From: "Mario Blättermann" <email@example.com> To: firstname.lastname@example.org Subject: Re: HTML output: section headers with diacritics not in table of contents Date: Sat, 26 Mar 2022 14:35:04 +0100 [thread overview] Message-ID: <CAHi0vA_HN6mhZTKfePy_YN7Cjwbfk4tKaMagbQqw8W4FgNJgJw@mail.gmail.com> (raw) In-Reply-To: <Yj8IRC2PWiP8ZDYO@asta-kit.de> Hello Ingo, Am Sa., 26. März 2022 um 13:34 Uhr schrieb Ingo Schwarze <email@example.com>: > > Hi Mario, > > Mario Blättermann wrote on Fri, Mar 25, 2022 at 05:07:13PM +0100: > > Am Fr., 25. März 2022 um 13:27 Uhr schrieb Ingo Schwarze <firstname.lastname@example.org>: > >> Mario Blättermann wrote on Thu, Mar 24, 2022 at 06:13:23PM +0100: > > >>> recently I'm switched from GNU man-db to mandoc. It's really a big > >>> step ahead, especially regarding the creation of HTML pages, but it > >>> has its own peculiarities … > >>> > >>> For creating a HTML man page I use the following command: > >>> > >>> mandoc -T html -O toc ./manpage.1 > manpage.1.html > > >> You should really use the -O style=... and -O man=... options in > >> addition to the options you are already using. Without "style", > >> CSS support is next to absent; no real style sheet is linked to, > >> and only a minimal style sheet is embedded with <style>, so minimal > >> that many features cannot work. > > > As far as I understand, proper TOC creation depends on a CSS file? > > No. The TOC (in the sense Jan and i explained in earlier messages) > does not need CSS. > > Then again, i guess what you meant here probably was "tagging depends > on a CSS file". That statement would be mostly misleading but arguably > somewhat true to a lesser extent. To understand what i mean, look at > this HTML code (make sure to disable HTML in you mail user agent if you > have it enabled): > > <h1 class="Sh" id="DESCRIPTION"> > <a class="permalink" href="#DESCRIPTION">DESCRIPTION</a> > </h1> > > Tagging involves four aspects: > > 1. The id= attribute of the h1 element shown above. > The value of that attribute, "DESCRIPTION", is called > the "tag" in mandoc(1), less(1), and ctags(1) parlance, > admittedly a bit unfortunately as "h1" is called a tag > in HTML parlance. The mandoc/less/ctags tag is generated > if and only if the mdoc(7) or man(7) parser finds a section > title that looks sufficiently alphabetic. It's intentional > that i use an imprecise wording here because what > "sufficiently alphabetic" means is the technical detail > that we are considering to change right now. This tag > and id=-attribute is generated even if you do not use a CSS > file. > > 2. The 'a class="permalink"' element. As long as a tag was > generated in no. 1 above, that element is also generated no > matter whether you use a CSS file or not. > > 3. Formatting of the h1 element depends on the stylesheet. > The following CSS properties are absent when you fail to > use a stylesheet: > > margin-top: 1.2em; > margin-bottom: 0.6em; > margin-left: -3.2em; > > Also, no tooltip is shown when you hover your mouse over > the h1 element unless you use the CSS file. > > Arguably, none of this no. 3 is related to tagging. > > 4. Formatting of the "a" element depends on the stylesheet. > The following CSS properties are absent when you fail to > use a stylesheet: > > color: inherit; > font: inherit; > text-decoration: inherit; > border-bottom: thin dotted; > > Arguably, this no. 4 is related to tagging because these > properties determine how the presence of the tag is > indicated by the rendering. Then again, without using > the stylesheet, the presence of the tag is usually also > indicated in whatever way is the default for the browser, > for example by a big blue font with a solid underline. > > >> Without "man", you get no hyperlinks from .Xr macros. > > > It's not about hyperlinks, this works at least in Archmanweb, and on > > my local machine I don't need such links > > I have no idea how Archmanweb might create hyperlinks for manual > page references unless you pass the -O man= option to mandoc. > Well, Archmanweb might perhaps tinker around with the generated > HTML code after the fact, using some crude heuristics. I don't > know what Archmanweb does. > > >> Such mistranslations obviously not only happen for reserved words > >> like "SYNOPSIS", but also in the main text of manual pages. > >> That's why i hate translated manual pages so much. Reading German > >> manual pages, i usually find them pretty unitelligible. > > > OK, if you hate German man pages anyway, why get upset...? > > For several reasons. > > First and foremost, i really care about good documentation, so bad > documentation bothers me. > > Secondly, once in a while machines maintained by other people > (not my own machines, of course) show me German error messages > and/or German documentation even if i don't ask for that, and > having to do extra configuration work just to get an intelligibly > user interface on some random machine feels annoying to me. > > Finally, i am interested in questions of languages (formal and > living) in general, even though i'm not a specialist for language > theory (neither for formal nor for living languages). > > My former teacher in theoretical physics, Prof. Dahmen (whom i greatly > respected in other matters) always made a point of strongly insisting that > a thesis ought to be written in German because developing professional and > technical terminology in all possible fields is crucial (in his opinion) > to keep a living language alive. Even though i always found the idea > intriguing, i never managed to make up my mind whether that opinion is > true or false, or rather: to which degree it is reasonable. > > But for technical terms in computer science, i fear German already is > a dead language (in Prof. Dahmen's sense) whether we like it or not. > Firmly established translations do exist for many technical terms in > computer science (for example input = Eingabe), even more technical terms > are firmly established as loanwords in German (for example hyperlink = > Hyperlink, patch = Patch), but huge numbers of technical terms do not > have a generally accepted and used translation to German. In such cases, > people sometimes simply use the English word when talking in German (for > example diff = Diff), which may sometimes indicate that the establishment > of a new loanword is in progress. In many cases, a translation does not > really exist. A striking example from the example manual page you picked > is the English technical term "unified diff". The (admittedly meager) > German Wikipedia page https://de.wikipedia.org/wiki/Diff works around > the gap in the langauge by using the somewhat leangthy wording "Das > sogenannte vereinheitlichte Format (unified diff)". This solution feels > completely adequate to me: it is easy to understand by both professionals > and beginners, and the wording is also elegant from the perspective of > the language. > > https://manpages.debian.org/bullseye/manpages-de/diff.1.de.html > says, by contrast: > > -u, -U ANZAHL, --unified[=ANZAHL] > ANZAHL Zeilen (Vorgabe 3) des vereinheitlichten Kontexts ausgeben > > That's completely unitelligible for a German native speaker unless they > are also fluent in English *and* already know what the technical meanings > of "unified" *and* of "context" are in this particular context. The only > way to understand this particular German wording is to translate the word > "vereinheitlicht" back to English and then recognize that "unified" and > "context" here both function as highly specialized technical terms > and *neither* of them is to be interpreted in the everyday sense of the > plain English words "unified" and "context". > This is an example for a German term found after some discussion between translators, without developers involved. See below. Keep also in mind, translators often try to transate as many terms as possible. It happens very often that my reviewers complain about »Denglish« terms. I remember a discussion some years ago where someone really asked for »Herunterladung« instead of »Download« … > I discuss this here in so much detail because i do care about such > matters and because i think such considerations do have some bearing > on the question which functionality matters to which degree in a > formatting program for technical documentation. > > You cannot design a program well without considering how it should > and how it should better not be used. > > >> So while i'm not aggressively trying to *not* support translated manual > >> pages, i don't think translated manual pages are particularly relevant > >> either. > > > OK, I understand. I don't expect any further efforts to get a better > > TOC creation from your side. Maybe I can discuss this with the > > Archmanweb developers. > > I fear you misunderstand. I didn't mean to say, "fuck you, go to hell". > I'd like to apologize if it sounded like that to you. > No, the problem was that I hadn't seen the rest of your mail because it was truncated by the mail web interface. See my follow-up. > I regularly consider features for implementation even when i consider > them "not particularly relevant". If something is not partcularly > relevant and causes huge effort or disruption, it is likely to be > rejected. But if something is easy to do, it might be worthwhile > even if it only provides marginal benefit. > > No feature is implemented without carfully scrutinizing the design, > though. > > Besides, i may be missing something and it might emerge that the defect > you are talking about causes more trouble than i so far think, and > the feature you are proposing provides more benefit than i so far > recognize. In another mail, i said "i feel like sitting on the > fence." > > And finally, while the questions of how the formatter should handle a > translated manual page and how translations can be improved to actually > become useable are clearly somewhat related, in the following sense, they > are at the same time close to orthogonal: *if* formatters get better at > handling translated manuals, that also helps to make translated manuals > better, no matter how the latter may be achieved in the text itself. > Maybe not all hope is lost for reviving at least some of the most widely > used native languages for this particular technical field, for example > German, Spanish, and Japanese. As i said, i'm not sure whether that > is desirable, feasible, and if so, how. > To become a translator is one of the first steps for lots of users who thought about to give something back to the community. »Oh, I speak reasonably English, and I speak German, so maybe it's a good idea to translate something«. But lots of such translations will be send to developers without any review by an experienced translator, and older, but still valid translations haven't been reviewed ever, although the appropriate .po file is under maintenance of a translation team for years. And besides that, people with programming skills usually don't bother with translations. So there's actually no intersection between develpers and translators: terms expected and needed by developers and advanced users are not covered by the translations written by non-developers. Moreover, often developers don't use a locale matching their native language, so they don't see at all what's wrong. Of course, I understand your complaints about translation quality. Especially in case of man pages we have another problem: For some languages, old textual translations will be shipped by the distributions again and again, drifting more and more away from the English versions. In manpages-l10n, we use Po4a to ease the pain with keeping the translated versions up-to-date, but some teams, like the Japanese team, don't do so. The current bash.1 is from GNU Bash 5.1, but the Japanese version is from Bash 4.2, twelve years old. That's why translated man pages have still a bad reputation regarding their age, although the manpages-l10n versions will be released every three months. But as long as we don't get enough feedback from the target audience, we can't improve that much. The translation of »SYNOPSIS« to »ÜBERSICHT« is probably the result of a discussion between involved translators years ago, or even written by the first translator ever and thoughtless taken over by all others. As long as no one complains about it, we keep it. Best Regards, Mario -- To unsubscribe send an email to email@example.com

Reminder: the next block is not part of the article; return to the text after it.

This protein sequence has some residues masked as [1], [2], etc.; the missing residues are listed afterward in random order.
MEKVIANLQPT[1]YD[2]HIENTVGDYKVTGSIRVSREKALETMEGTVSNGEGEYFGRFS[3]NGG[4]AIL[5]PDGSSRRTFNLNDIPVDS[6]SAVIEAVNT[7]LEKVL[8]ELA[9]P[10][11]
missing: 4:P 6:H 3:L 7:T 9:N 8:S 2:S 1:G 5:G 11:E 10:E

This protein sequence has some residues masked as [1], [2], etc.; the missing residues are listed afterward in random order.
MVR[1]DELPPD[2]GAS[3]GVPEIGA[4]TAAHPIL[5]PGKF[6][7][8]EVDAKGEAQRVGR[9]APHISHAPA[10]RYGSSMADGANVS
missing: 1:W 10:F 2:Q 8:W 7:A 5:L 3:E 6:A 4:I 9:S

next prev parent reply other threads:[~2022-03-26 13:35 UTC|newest] Thread overview: 19+ messages / expand[flat|nested] mbox.gz Atom feed top 2022-03-24 17:13 Mario Blättermann 2022-03-24 17:33 ` Michael Stapelberg 2022-03-24 18:00 ` Mario Blättermann 2022-03-25 12:27 ` Ingo Schwarze 2022-03-25 16:07 ` Mario Blättermann 2022-03-25 20:58 ` Jan Stary 2022-03-26 12:34 ` Ingo Schwarze 2022-03-26 13:35 ` Mario Blättermann [this message] 2022-03-25 16:21 ` Anthony J. Bentley 2022-03-25 21:15 ` Jan Stary 2022-03-26 10:33 ` Ingo Schwarze 2022-03-26 17:55 ` Anthony J. Bentley 2022-03-27 11:17 ` Ingo Schwarze 2022-03-27 11:44 ` Ingo Schwarze 2022-03-25 16:57 ` Mario Blättermann 2022-03-25 20:36 ` Jan Stary 2022-03-25 20:59 ` Mario Blättermann 2022-03-25 21:20 ` Jan Stary 2022-03-26 9:25 ` Ingo Schwarze
Reply instructions: You may reply publicly to this message via plain-text email using any one of the following methods: * Save the following mbox file, import it into your mail client, and reply-to-all from there: mbox Avoid top-posting and favor interleaved quoting: https://en.wikipedia.org/wiki/Posting_style#Interleaved_style * Reply using the --to, --cc, and --in-reply-to switches of git-send-email(1): git send-email \ --in-reply-to=CAHi0vA_HN6mhZTKfePy_YN7Cjwbfk4tKaMagbQqw8W4FgNJgJw@mail.gmail.com \ --firstname.lastname@example.org \ --email@example.com \ --subject='Re: HTML output: section headers with diacritics not in table of contents' \ /path/to/YOUR_REPLY https://kernel.org/pub/software/scm/git/docs/git-send-email.html * If your mail client supports setting the In-Reply-To header via mailto: links, try the mailto: link
This is a public inbox, see mirroring instructions for how to clone and mirror all data and code used for this inbox; as well as URLs for NNTP newsgroup(s).